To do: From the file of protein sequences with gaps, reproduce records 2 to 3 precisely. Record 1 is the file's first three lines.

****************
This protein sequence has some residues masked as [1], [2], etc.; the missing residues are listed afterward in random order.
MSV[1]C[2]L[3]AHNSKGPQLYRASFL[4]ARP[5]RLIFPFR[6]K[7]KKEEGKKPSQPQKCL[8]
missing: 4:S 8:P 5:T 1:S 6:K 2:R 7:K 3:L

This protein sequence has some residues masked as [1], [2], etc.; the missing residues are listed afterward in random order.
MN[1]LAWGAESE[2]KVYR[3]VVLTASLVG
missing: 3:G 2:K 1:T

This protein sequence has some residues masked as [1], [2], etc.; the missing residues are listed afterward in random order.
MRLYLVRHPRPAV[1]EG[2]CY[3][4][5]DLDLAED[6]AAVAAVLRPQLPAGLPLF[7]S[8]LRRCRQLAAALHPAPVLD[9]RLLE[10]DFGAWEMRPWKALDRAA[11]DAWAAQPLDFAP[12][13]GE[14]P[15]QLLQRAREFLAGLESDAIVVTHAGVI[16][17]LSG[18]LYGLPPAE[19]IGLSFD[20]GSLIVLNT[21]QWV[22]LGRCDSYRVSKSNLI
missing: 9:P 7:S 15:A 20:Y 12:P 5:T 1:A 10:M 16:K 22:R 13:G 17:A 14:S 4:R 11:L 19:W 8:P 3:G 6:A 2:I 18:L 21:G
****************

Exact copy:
This protein sequence has some residues masked as [1], [2], etc.; the missing residues are listed afterward in random order.
MN[1]LAWGAESE[2]KVYR[3]VVLTASLVG
missing: 3:G 2:K 1:T

This protein sequence has some residues masked as [1], [2], etc.; the missing residues are listed afterward in random order.
MRLYLVRHPRPAV[1]EG[2]CY[3][4][5]DLDLAED[6]AAVAAVLRPQLPAGLPLF[7]S[8]LRRCRQLAAALHPAPVLD[9]RLLE[10]DFGAWEMRPWKALDRAA[11]DAWAAQPLDFAP[12][13]GE[14]P[15]QLLQRAREFLAGLESDAIVVTHAGVI[16][17]LSG[18]LYGLPPAE[19]IGLSFD[20]GSLIVLNT[21]QWV[22]LGRCDSYRVSKSNLI
missing: 9:P 7:S 15:A 20:Y 12:P 5:T 1:A 10:M 16:K 22:R 13:G 17:A 14:S 4:R 11:L 19:W 8:P 3:G 6:A 2:I 18:L 21:G